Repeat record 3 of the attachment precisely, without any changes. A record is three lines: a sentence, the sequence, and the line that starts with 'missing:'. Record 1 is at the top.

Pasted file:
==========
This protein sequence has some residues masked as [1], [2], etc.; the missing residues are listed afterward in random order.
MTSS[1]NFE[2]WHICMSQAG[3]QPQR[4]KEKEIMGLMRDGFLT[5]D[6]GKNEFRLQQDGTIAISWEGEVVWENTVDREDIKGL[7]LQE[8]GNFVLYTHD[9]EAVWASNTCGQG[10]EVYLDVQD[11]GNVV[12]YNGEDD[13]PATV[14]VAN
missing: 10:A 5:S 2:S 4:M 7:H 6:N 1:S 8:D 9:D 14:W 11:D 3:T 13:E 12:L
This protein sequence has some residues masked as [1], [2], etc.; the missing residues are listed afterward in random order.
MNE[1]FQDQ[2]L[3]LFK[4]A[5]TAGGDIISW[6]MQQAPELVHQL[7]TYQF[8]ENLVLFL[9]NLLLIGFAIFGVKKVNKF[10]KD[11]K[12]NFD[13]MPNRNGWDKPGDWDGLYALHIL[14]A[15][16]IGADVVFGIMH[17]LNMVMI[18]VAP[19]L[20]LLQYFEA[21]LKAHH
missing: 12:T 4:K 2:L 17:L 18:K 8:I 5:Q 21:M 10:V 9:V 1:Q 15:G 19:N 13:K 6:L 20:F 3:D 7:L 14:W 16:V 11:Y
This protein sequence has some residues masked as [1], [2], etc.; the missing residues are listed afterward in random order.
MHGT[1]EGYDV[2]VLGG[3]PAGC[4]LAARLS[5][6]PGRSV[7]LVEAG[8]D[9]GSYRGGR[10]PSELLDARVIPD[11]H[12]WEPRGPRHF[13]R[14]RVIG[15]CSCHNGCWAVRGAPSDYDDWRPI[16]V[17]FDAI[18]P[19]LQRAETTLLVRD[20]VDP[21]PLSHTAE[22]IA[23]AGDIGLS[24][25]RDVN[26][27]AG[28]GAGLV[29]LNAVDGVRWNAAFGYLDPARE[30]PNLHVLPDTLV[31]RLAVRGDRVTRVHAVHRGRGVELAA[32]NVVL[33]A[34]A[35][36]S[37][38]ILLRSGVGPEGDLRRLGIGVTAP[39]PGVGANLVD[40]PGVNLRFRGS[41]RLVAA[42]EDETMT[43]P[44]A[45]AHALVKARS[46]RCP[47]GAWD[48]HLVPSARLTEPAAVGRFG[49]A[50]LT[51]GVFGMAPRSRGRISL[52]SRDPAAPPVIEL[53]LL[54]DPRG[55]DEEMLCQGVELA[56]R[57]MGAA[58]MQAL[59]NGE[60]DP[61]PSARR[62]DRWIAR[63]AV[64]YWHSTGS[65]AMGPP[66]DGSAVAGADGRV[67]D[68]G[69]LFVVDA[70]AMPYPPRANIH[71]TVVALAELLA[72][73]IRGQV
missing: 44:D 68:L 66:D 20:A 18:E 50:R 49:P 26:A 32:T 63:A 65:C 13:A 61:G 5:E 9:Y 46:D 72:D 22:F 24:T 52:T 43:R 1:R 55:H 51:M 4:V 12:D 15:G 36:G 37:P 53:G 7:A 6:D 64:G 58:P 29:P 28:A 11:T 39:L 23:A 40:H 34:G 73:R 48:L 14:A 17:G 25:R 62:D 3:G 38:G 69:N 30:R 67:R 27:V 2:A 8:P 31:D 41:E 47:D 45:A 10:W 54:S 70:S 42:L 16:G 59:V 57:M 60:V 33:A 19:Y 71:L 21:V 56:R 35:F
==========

This protein sequence has some residues masked as [1], [2], etc.; the missing residues are listed afterward in random order.
MHGT[1]EGYDV[2]VLGG[3]PAGC[4]LAARLS[5][6]PGRSV[7]LVEAG[8]D[9]GSYRGGR[10]PSELLDARVIPD[11]H[12]WEPRGPRHF[13]R[14]RVIG[15]CSCHNGCWAVRGAPSDYDDWRPI[16]V[17]FDAI[18]P[19]LQRAETTLLVRD[20]VDP[21]PLSHTAE[22]IA[23]AGDIGLS[24][25]RDVN[26][27]AG[28]GAGLV[29]LNAVDGVRWNAAFGYLDPARE[30]PNLHVLPDTLV[31]RLAVRGDRVTRVHAVHRGRGVELAA[32]NVVL[33]A[34]A[35][36]S[37][38]ILLRSGVGPEGDLRRLGIGVTAP[39]PGVGANLVD[40]PGVNLRFRGS[41]RLVAA[42]EDETMT[43]P[44]A[45]AHALVKARS[46]RCP[47]GAWD[48]HLVPSARLTEPAAVGRFG[49]A[50]LT[51]GVFGMAPRSRGRISL[52]SRDPAAPPVIEL[53]LL[54]DPRG[55]DEEMLCQGVELA[56]R[57]MGAA[58]MQAL[59]NGE[60]DP[61]PSARR[62]DRWIAR[63]AV[64]YWHSTGS[65]AMGPP[66]DGSAVAGADGRV[67]D[68]G[69]LFVVDA[70]AMPYPPRANIH[71]TVVALAELLA[72][73]IRGQV
missing: 44:D 68:L 66:D 20:A 18:E 50:R 49:P 26:A 32:T 63:A 65:C 13:A 61:G 5:E 9:Y 46:D 72:D 22:F 24:T 52:T 43:R 1:R 55:H 51:M 4:V 12:D 15:G 36:G 37:P 53:G 7:A 6:D 64:G 58:P 29:P 28:A 11:T 39:L 23:A 40:H 34:G 73:R 48:L 14:A 17:G 25:R 62:D 3:G 38:G 69:N 30:R 67:R 27:V 2:A 8:P 31:D 41:E 47:D 45:A 10:W 54:S 70:S 42:L 16:G 59:V 57:M 60:V 33:A 19:Y 71:L 21:V 56:R 35:F